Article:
Saturday, July 31, 2010

Why not drop by . . .

. . . and see what the Friends of Irony are up to?

Saturday, July 24, 2010

The one we feed

One day an old Native American grandfather was talking to his grandson. He said:

“There are two wolves fighting inside all of us - the wolf of Fear and Hate, and the wolf of Love and Peace.”

The grandson listened, then looked up at his grandfather and asked, “Which one will win?”

The grandfather replied:

“The one we feed.”
"Some men are a list of ingredients with no recipe."
-- from The Matter by Kim Addonizio

"Not every man is born with a boat to catch."
-- Carly Simon

Sunday, July 18, 2010

Every reformation must have its victims.

You can't expect the fatted calf to share the enthusiasm of the angels over the prodigal's return.

-- The Complete Works of Saki

Sunday, July 11, 2010

500,000 people worldwide . . .

. . . die each year in road accidents. Apparently this is an acceptable sacrifice for the freedom of the road.

"Two-thirds of these deaths involve pedestrians," says anti-car activist Jan Lundberg, "of which one-third are children. Just in the United States about forty-two thousand people die per year because of auto collisions, nearly as many as the total number of Americans killed in Vietnam. Everybody knows someone who has died or been seriously injured in a car crash, yet cars have insinuated themselves into our social life - and into our psyches - so thoroughly that we somehow accept these deaths as inevitable, or not shocking, as opposed to perceiving them for what they are: a direct and predictable result of choosing to base our economic and social systems on this particular piece of technology."

What's worse is that even more people die each year from respiratory illness stemming from auto-related toxins than die from traffic crashes.

"We have become slaves to these machines. If a group of aliens came to this planet and said they would bring us all sorts of goodies like jet skis, tomatoes in January, computers, and so on (or at least they would bring them to the richest of us), on the multiple conditions that we offer up to them a yearly sacrifice of a half-million human lives, change our planet's climate, individually spend increasing amounts of time serving them, and socially devote an ever-increasing amount of land and other resources to their service, we would rebel in a flash. Or at least I hope we would. But that's the reality we face."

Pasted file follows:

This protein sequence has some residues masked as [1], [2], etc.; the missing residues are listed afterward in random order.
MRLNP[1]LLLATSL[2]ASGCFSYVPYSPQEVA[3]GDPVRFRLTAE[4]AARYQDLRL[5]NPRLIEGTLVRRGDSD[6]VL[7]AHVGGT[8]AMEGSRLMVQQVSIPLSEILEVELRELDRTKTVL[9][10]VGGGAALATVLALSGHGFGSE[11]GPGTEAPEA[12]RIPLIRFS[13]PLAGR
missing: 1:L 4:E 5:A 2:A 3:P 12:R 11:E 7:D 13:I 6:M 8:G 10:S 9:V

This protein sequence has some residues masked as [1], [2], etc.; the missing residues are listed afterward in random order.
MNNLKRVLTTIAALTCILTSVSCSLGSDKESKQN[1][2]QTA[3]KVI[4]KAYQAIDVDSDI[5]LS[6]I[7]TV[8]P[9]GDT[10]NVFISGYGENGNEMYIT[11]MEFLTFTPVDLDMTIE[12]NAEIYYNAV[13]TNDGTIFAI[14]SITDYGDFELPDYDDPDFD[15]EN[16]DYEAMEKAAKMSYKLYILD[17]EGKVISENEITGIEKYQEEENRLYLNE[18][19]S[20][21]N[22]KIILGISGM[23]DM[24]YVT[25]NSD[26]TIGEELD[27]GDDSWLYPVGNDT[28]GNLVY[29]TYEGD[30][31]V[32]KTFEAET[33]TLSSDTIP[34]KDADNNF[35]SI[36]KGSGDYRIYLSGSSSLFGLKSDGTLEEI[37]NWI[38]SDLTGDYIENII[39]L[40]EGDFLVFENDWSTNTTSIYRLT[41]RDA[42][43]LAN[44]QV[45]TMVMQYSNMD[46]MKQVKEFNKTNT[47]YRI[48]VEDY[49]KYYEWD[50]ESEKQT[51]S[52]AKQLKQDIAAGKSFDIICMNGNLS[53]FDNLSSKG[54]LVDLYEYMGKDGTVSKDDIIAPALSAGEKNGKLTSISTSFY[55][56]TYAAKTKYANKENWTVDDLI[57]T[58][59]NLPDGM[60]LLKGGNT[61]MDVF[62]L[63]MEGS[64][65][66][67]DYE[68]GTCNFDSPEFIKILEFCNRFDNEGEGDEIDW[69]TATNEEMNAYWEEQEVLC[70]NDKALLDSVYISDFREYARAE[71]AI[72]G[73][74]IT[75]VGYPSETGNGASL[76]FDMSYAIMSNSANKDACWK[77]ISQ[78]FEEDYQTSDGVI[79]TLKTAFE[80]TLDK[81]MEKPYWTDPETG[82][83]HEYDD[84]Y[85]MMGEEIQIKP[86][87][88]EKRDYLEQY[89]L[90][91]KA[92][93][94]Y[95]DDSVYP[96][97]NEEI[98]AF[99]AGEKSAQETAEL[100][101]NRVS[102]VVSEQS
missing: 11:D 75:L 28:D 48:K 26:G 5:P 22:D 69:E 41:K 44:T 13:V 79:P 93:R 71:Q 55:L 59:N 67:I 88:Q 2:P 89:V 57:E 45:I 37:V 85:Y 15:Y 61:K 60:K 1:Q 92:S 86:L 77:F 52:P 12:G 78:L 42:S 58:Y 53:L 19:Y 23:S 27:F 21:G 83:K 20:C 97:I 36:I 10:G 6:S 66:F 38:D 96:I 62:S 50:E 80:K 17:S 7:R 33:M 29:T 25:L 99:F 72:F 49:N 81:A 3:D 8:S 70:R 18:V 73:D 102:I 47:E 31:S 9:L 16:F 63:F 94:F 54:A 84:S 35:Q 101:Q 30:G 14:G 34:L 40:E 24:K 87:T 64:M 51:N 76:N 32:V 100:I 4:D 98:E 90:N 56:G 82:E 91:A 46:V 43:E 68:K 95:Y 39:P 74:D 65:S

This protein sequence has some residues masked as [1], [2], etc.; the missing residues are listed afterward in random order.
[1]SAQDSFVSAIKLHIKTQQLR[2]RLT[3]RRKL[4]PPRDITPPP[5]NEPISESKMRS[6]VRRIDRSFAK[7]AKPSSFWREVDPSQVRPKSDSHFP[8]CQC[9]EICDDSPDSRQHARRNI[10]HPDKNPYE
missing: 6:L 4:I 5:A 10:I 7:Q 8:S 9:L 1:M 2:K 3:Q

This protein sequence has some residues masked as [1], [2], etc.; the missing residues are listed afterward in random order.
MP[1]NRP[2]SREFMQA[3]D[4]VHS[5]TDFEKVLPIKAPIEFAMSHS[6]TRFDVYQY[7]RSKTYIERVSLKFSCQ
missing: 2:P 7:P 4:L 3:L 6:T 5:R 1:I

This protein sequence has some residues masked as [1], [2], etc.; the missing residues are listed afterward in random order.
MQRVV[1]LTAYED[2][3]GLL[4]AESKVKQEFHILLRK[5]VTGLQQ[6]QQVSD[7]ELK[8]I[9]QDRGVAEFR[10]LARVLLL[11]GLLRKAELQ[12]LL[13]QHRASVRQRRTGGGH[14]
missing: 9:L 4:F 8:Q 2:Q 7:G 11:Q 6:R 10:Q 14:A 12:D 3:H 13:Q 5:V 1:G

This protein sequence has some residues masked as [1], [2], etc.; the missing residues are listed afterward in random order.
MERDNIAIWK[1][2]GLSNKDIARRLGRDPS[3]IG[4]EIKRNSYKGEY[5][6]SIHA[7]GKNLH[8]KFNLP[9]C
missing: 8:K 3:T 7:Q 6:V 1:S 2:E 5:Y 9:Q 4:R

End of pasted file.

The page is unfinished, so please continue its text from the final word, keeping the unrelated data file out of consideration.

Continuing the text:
-- For more . . . Jan Lundberg's website: Culture Change
"I've known that there have existed people who were whole. I have known some. They went about almost naked, they did not have money, they were hunter/gatherers, gathering a lot more than hunting. They 'knew' things they could not possibly know. They slept in huddles, like cats do. They were nomads. They avoided confrontation and were appalled by (human) violence. Of course they were not civilized."

-- A man from Hawaii, in correspondence with Derrick Jensen

The way

On certain days, powers converge and a theme emerges. A couple of days ago, something decided that it was going to be a day where people from out of town continually approached me for directions. First, two young Japanese ladies on W. Burnside asked about how to find the stop for the #56 bus. At Powell's an older gentleman in the coffee shop wanted to know how to get to OMSI. Then, on the streetcar, two greyhaired grandparents who were confused about where the shopping districts were were dissuaded from debarking at the Good Samaritan Hospital stop (where there are no shops) and instead exiting at NW 23rd & Marshall and walking south. If I hadn't gone home then there would probably have been more. I picture them wandering about downtown Portland looking for yet another person whose unofficial duty of the day is giving directions.

Saturday, July 10, 2010